MV Wakashio crash in Mauritius reviewed with AIS data and Weather predictions
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On July 25th, a ship ran aground off the coast of Mauritius. On Aug 6th, the ship spilled 1000s of tonnes of oil into the ocean. The investigation as to why this happened is still ongoing, however experts agree, this is the largest ecological disaster Mauritius has ever seen.
The MV Wakashio hit a coral reef, but little is known about how and why the accident occurred and that has us wondering where the ship had been prior to the incident and what led it to take the route it chose. We’ve partnered with Insight-NC to analyze our AIS data and wind and ocean current data to analyze the ships movements.
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As you will see below the ship was headed on a collision route for 3 hours, the coastguard tried to reach out to warn of the dangerous path, but the captain insisted it was safe. This event raises questions about ship route predictions and whether a shore collision avoidance system could have prevented this accident. “Three years ago a cargo ship ran aground a remote pristine reef in New Caledonia, since then we have campaigned for the proper use of AIS for maritime awareness,” Sebastien Lagarde, a GIS expert at INSIGHT said. “AIS was designed as a ship to ship collision avoidance system, but thanks to the wider coverage allowed by satellites, we can easily predict vessel trajectories anywhere in the level of hours leaving time for anticipation. The technology is available, wise use of it can help us avoid catastrophes.”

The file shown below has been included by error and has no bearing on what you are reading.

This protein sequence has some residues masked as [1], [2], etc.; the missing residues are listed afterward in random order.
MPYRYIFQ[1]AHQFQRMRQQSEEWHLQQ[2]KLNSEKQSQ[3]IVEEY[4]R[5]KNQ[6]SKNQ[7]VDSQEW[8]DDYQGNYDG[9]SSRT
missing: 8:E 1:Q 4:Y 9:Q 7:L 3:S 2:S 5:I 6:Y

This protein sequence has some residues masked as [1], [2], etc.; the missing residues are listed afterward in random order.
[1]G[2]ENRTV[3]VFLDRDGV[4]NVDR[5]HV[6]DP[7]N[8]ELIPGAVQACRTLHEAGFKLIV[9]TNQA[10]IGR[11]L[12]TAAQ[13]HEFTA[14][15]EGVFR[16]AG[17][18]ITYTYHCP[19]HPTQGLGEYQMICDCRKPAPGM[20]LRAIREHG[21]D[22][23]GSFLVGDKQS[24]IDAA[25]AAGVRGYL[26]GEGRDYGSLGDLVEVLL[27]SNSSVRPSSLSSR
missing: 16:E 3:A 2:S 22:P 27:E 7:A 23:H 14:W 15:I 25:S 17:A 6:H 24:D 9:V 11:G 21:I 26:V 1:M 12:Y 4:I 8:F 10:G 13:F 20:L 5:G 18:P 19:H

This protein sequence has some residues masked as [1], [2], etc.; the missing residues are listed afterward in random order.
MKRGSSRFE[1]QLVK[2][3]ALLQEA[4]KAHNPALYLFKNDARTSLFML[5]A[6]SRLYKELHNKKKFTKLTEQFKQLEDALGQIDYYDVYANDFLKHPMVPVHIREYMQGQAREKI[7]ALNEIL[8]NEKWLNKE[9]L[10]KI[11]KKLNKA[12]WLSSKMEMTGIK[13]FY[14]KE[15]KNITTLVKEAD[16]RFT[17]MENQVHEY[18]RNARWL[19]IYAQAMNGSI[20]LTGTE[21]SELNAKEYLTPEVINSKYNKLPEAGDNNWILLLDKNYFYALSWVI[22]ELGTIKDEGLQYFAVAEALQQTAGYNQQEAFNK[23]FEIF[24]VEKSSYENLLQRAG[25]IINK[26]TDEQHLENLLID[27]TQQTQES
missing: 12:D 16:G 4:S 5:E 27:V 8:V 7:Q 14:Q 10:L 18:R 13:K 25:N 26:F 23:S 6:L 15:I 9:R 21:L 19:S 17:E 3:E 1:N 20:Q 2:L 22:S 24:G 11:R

Points co-analyzed by Spire Maritime and Insight:
- Port Louis on the Northern side of the island is the only port able to welcome the MV Wakashio and the ship’s route was not headed in that direction.
- The Destination message: WAKASHIO was en route to BRTUB = Tubarao Brazil (around the Cape)
- As you can see below, this was the only ship that chose this route, despite a large amount of traffic on similar headings going around the coast.
The Collision Route
- The MV Wakashio made only one path adjustment, slightly altering course to the south (5° so portside) when entering Mauritius waters
The Environmental Factors
- Forecast data shows light winds at 10 knots which indicate weather was probably not a factor
- Forecasted ocean currents appear average and were not a factor in the accident.
- Maritime Weather data like surface winds and ocean currents are also important factors to consider when predicting the direction that the spilled oil will likely travel. These predictions will remain crucial to measuring the impact and scope of the incident on marine life.
Custom visualizations of ocean currents.
The ship was traveling from Singapore to Brazil and the cause of the accident is still under investigation. The Mauritius government quickly received global support for the clean up including removing the remaining oil from the wreckage and lessening the environmental impacts of the shipwreck and oil spill. However the full impact on marine biodiversity is yet to be fully evaluated, as dolphins are washing up dead on the coast of Mauritius, this incident has put the country’s previously pristine reef at risk. Wind and current forecast measurements will be instrumental to continue tracking the damage path of the spill.